Besides the challenge in the differential diagnosis, it is important the dentist determines parameters to monitor the activity and the progression of erosive and/or tooth wear overtime. In this regards, several indices have been developed for epidemiological and clinical purposes. Most old indices consider the presence or absence of dentin exposure as clinical criteria to determine erosion severity [17-21]. The scoring systems mainly differ among them in clinical criteria, scale and selected teeth. Most of them are not able to distinguish only erosive lesions neither.

Currently, a scoring system called the Basic Erosive Wear Examination (BEWE) was developed for use in general practice and to allow comparison with other indices [22]. This new index was created to reduce the overestimation of the prevalence, improving early detection and finally, linking the detection and severity with the therapy. Each sextant is scored independently, as follows: 0- no wear; 1- initial loss of surface texture; 2- distinct defect, hard tissue loss involving <50% of the surface area (dentin exposed in most cases); 3- hard tissue loss involving >50% of the surface area (dentin exposed in most cases). The highest score found for each sextant (the tooth that presents the worst case) is summed and the final number determines the therapies, according to the severity level: <2 none, 3-8 low, 9-13 medium and > 14 high. Despite the index is promising, there are some limitations about the classification of the severity according to the final sum. The researchers expect that this index will be adopted internationally to standardize the measurement of erosive wear and the comparison among the epidemiological studies.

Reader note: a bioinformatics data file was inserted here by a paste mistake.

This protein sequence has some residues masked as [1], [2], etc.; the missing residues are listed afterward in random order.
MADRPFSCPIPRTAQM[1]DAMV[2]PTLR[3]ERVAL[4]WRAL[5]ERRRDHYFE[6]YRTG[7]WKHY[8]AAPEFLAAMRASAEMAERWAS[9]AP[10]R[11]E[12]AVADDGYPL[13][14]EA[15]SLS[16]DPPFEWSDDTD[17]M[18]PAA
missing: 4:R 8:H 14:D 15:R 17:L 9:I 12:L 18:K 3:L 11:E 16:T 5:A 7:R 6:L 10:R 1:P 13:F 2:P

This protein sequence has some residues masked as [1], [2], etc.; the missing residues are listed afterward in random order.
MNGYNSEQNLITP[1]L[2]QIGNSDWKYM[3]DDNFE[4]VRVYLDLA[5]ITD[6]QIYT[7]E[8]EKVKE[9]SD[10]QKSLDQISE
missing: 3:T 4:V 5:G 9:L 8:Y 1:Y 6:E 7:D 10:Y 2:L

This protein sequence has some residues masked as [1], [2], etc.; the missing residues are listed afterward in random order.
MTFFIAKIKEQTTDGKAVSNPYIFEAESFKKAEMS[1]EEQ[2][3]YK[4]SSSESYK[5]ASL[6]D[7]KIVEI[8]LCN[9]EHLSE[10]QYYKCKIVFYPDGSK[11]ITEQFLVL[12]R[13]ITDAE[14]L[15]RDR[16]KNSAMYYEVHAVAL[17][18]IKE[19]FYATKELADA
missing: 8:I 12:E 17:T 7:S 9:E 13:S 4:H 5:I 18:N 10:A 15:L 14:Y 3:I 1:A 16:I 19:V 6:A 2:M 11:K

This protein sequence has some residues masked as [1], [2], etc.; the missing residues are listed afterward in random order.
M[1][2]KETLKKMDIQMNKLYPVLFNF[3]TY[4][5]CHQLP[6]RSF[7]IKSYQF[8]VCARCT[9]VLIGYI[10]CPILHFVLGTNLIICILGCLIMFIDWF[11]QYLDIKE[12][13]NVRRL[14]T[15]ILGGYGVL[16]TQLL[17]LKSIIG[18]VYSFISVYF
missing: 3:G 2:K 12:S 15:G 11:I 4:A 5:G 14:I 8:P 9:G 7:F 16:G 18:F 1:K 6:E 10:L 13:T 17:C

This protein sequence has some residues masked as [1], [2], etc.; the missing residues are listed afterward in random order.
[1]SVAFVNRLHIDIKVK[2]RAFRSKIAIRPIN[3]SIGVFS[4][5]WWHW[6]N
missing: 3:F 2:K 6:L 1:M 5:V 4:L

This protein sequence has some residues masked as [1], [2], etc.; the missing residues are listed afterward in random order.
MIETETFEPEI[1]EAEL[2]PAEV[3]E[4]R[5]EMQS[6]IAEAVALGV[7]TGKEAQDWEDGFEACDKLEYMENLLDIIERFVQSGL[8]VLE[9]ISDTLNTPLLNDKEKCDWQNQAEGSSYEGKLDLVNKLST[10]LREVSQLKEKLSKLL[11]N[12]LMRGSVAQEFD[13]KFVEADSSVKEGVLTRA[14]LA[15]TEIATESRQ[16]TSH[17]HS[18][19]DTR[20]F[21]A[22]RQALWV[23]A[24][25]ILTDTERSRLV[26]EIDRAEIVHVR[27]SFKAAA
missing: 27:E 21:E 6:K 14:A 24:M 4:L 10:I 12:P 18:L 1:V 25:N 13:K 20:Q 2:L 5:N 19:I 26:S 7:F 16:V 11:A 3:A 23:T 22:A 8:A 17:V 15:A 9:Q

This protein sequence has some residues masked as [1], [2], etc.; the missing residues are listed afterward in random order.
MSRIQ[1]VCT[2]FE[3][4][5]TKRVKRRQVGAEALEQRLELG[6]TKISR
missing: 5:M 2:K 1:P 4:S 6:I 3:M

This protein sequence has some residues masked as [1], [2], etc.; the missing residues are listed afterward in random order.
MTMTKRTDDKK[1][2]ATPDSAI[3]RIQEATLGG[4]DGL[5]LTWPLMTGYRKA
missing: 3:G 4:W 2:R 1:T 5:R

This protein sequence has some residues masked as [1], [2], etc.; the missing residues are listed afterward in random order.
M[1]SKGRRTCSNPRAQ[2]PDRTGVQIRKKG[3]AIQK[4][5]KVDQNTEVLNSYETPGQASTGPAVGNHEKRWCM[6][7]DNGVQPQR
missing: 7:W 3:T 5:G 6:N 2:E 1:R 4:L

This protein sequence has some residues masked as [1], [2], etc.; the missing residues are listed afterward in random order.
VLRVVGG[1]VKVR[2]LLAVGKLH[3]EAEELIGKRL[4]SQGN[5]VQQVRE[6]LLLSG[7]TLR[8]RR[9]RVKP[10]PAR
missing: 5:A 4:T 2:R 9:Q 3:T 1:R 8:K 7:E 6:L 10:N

There is also a need of testing the validity, sensibility, specificity and reliability of the indices in erosion diagnosis for research and clinical purposes [14,23]. Considering that surface loss, in most cases, progresses slowly, the clinical indices applied in diagnosis are still not enough sensitive to monitor the progression of erosive wear overtime. Therefore, the dentist can use complementary methods to help in the control of the erosion progression by comparing clinical photographs of the tooth surfaces, study casts and dental radiography (bitewings may show molar mesialization due to occlusal wear) [15].

Nowadays, other techniques, involving optical properties changes in tooth, are being applied to detect erosive surface demineralization [24]. Currently, the two most promising methods for assessing enamel in vivo are Quantitative Light-induced Fluorescence (QLF) and Optical Coherence Tomography (OCT) [14]. There is a need of further studies to check if both technics are valid for erosion detection [25].

Other approach is the use of the indirect profilometry. For monitoring the lesion, there is a need of metal marker and impressions and/or study casts at baseline and at different followup intervals [14,26,27]. The limitations of all new approaches are the time-consuming and the cost. More studies are needed to check the sensitivity and validity of the methods and the cost-benefit of their application.


As there are signs that the prevalence of erosion is increasing in several countries, the dentist should have knowledge about its etiology and be prepared for early diagnosis. Therefore, future researches should give advances in early diagnosis and standardize index to monitor the lesion, so that preventive measures can be applied appropriately.


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Citation: Magalhães AC. New Insights about Tooth Erosion Diagnosis. Austin J Dent. 2015;2(1): 1016. ISSN:2381-9189